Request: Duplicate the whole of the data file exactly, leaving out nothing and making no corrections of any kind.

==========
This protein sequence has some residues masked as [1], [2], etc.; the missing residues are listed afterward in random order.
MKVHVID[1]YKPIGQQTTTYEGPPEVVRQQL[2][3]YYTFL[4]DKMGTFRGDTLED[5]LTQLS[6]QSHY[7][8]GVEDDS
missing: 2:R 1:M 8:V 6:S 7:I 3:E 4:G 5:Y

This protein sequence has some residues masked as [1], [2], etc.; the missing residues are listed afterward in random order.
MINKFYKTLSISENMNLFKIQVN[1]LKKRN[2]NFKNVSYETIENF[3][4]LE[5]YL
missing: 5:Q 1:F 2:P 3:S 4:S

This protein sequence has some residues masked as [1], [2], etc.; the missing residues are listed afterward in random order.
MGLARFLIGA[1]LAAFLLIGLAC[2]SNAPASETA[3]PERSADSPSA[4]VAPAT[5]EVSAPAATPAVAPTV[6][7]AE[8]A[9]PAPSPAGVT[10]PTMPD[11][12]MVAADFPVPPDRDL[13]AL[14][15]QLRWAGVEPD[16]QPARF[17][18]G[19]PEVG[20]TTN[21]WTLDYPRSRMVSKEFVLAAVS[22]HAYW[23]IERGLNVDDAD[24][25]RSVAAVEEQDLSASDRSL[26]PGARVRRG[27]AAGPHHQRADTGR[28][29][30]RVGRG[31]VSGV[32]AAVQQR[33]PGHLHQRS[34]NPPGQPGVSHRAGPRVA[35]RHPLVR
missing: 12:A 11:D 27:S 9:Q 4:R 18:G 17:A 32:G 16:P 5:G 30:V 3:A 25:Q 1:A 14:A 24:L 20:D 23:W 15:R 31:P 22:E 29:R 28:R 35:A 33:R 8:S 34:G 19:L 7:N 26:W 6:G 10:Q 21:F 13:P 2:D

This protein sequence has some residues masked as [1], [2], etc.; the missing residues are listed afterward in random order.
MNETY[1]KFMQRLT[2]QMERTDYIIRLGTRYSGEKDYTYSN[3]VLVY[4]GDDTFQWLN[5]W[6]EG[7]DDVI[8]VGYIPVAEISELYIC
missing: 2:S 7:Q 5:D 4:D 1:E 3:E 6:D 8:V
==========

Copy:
This protein sequence has some residues masked as [1], [2], etc.; the missing residues are listed afterward in random order.
MKVHVID[1]YKPIGQQTTTYEGPPEVVRQQL[2][3]YYTFL[4]DKMGTFRGDTLED[5]LTQLS[6]QSHY[7][8]GVEDDS
missing: 2:R 1:M 8:V 6:S 7:I 3:E 4:G 5:Y

This protein sequence has some residues masked as [1], [2], etc.; the missing residues are listed afterward in random order.
MINKFYKTLSISENMNLFKIQVN[1]LKKRN[2]NFKNVSYETIENF[3][4]LE[5]YL
missing: 5:Q 1:F 2:P 3:S 4:S

This protein sequence has some residues masked as [1], [2], etc.; the missing residues are listed afterward in random order.
MGLARFLIGA[1]LAAFLLIGLAC[2]SNAPASETA[3]PERSADSPSA[4]VAPAT[5]EVSAPAATPAVAPTV[6][7]AE[8]A[9]PAPSPAGVT[10]PTMPD[11][12]MVAADFPVPPDRDL[13]AL[14][15]QLRWAGVEPD[16]QPARF[17][18]G[19]PEVG[20]TTN[21]WTLDYPRSRMVSKEFVLAAVS[22]HAYW[23]IERGLNVDDAD[24][25]RSVAAVEEQDLSASDRSL[26]PGARVRRG[27]AAGPHHQRADTGR[28][29][30]RVGRG[31]VSGV[32]AAVQQR[33]PGHLHQRS[34]NPPGQPGVSHRAGPRVA[35]RHPLVR
missing: 12:A 11:D 27:S 9:Q 4:R 18:G 17:A 32:G 16:P 5:G 30:V 3:A 25:Q 1:A 14:A 24:L 20:D 23:W 15:R 31:P 22:E 29:R 28:R 35:A 33:R 8:S 34:G 19:L 7:N 26:W 6:G 10:Q 21:F 13:P 2:D

This protein sequence has some residues masked as [1], [2], etc.; the missing residues are listed afterward in random order.
MNETY[1]KFMQRLT[2]QMERTDYIIRLGTRYSGEKDYTYSN[3]VLVY[4]GDDTFQWLN[5]W[6]EG[7]DDVI[8]VGYIPVAEISELYIC
missing: 2:S 7:Q 5:D 4:D 1:E 3:E 6:D 8:V